You see, the main function of the Corn Palace isn’t really as a tourist attraction. It was built as a civic center and multi-purpose sports and entertainment venue with a total seating capacity of 3,200. While the facility’s flagship event remains the long-running Corn Palace Festival held each year at the end of August, high school and college basketball games have been a big draw since 1921 when the palace hosted its first state tournament. Considered the “finest basketball arena in the upper Midwest area,” the Corn Palace was even ranked amongst the top 10 venues in the country to watch a high school basketball game by USA Today in 2004. Go Kernels!
And aside from harvest festivals and b-ball games, the palace plays host to concerts, rodeos, trade shows, polka conventions, high school proms and a range of community events. In this regard, it has more in common with San Francisco’s Cow Palace, a California Department of Food and Agriculture-operated arena that’s hosted the Beatles, Nirvana and, not one, but two Republican National Conventions (1956 and 1964), than it does with the advertising-minded grain palaces of yesteryear.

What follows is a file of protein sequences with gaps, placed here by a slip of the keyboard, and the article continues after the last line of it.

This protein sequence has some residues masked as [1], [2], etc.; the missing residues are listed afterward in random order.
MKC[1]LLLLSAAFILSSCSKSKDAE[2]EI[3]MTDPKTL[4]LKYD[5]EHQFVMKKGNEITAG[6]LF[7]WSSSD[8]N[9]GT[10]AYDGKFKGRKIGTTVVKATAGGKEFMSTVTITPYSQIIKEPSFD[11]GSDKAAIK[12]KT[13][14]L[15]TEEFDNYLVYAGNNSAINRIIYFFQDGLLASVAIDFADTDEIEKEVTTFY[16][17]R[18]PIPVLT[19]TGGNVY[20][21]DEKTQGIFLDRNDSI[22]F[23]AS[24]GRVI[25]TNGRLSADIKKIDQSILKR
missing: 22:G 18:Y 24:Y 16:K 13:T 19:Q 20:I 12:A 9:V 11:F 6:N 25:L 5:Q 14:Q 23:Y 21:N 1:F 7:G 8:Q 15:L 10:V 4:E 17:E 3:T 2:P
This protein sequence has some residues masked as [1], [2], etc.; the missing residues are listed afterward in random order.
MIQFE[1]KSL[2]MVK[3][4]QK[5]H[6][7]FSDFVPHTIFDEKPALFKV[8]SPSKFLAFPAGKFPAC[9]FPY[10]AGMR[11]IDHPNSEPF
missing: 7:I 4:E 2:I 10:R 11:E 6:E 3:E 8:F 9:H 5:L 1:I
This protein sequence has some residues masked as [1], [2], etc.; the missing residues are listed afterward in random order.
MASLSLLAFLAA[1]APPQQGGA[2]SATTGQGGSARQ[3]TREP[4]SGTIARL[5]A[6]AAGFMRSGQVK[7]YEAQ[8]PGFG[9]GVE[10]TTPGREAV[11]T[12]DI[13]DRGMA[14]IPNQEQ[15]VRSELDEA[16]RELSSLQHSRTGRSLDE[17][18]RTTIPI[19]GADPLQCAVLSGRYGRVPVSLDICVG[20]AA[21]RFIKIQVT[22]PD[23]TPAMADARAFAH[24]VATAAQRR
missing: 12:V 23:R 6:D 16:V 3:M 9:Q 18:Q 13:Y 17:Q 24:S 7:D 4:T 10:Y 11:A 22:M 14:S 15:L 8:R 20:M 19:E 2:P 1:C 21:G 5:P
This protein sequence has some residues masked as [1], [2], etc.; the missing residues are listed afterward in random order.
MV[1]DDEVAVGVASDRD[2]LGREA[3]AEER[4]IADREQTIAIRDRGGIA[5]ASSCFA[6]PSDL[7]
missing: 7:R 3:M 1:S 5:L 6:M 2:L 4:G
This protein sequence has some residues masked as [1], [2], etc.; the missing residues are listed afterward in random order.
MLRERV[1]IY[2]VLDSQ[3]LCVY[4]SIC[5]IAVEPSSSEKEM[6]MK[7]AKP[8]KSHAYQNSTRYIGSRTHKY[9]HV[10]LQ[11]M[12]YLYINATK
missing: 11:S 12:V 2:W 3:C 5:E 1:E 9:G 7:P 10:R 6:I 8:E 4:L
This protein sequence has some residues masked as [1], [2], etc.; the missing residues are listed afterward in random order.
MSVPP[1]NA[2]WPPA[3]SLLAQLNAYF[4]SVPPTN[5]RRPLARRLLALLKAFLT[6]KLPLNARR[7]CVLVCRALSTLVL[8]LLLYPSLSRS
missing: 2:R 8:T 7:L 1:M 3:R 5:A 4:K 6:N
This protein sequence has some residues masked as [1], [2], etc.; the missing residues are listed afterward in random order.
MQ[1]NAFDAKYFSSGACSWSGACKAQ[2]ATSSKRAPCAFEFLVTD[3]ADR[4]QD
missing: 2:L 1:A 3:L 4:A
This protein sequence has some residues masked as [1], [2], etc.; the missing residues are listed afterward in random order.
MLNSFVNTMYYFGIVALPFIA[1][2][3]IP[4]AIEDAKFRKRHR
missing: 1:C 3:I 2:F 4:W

However, keep in mind that the Corn Palace is located not in the Bay Area but in Mitchell, South Dakota, just down the way from the American Legion and an archery supply store — it’s doubtful this venue will find itself hosting events similar to Cow Palace staples like the Body Art Expo anytime soon.
M.J. memorialized in maize. This year's theme is 'Rock of Ages.' (Photo: iris/flickr)
Mitchell's magnificent maize mosaics
So why visit the Corn Palace — or the city of Mitchell at all — if not in town for the harvest festival, a college basketball tournament or your niece’s high school graduation?
Billed as Mitchell’s “premier tourist attraction,” folks — an estimated 200,000 to a half million per year — visit from all over to marvel at the building’s murals crafted from a variety of grains, native grasses and 13 (!) different colors of corn.
But seriously, where else can you admire a massive corn mosaic of Michael Jackson?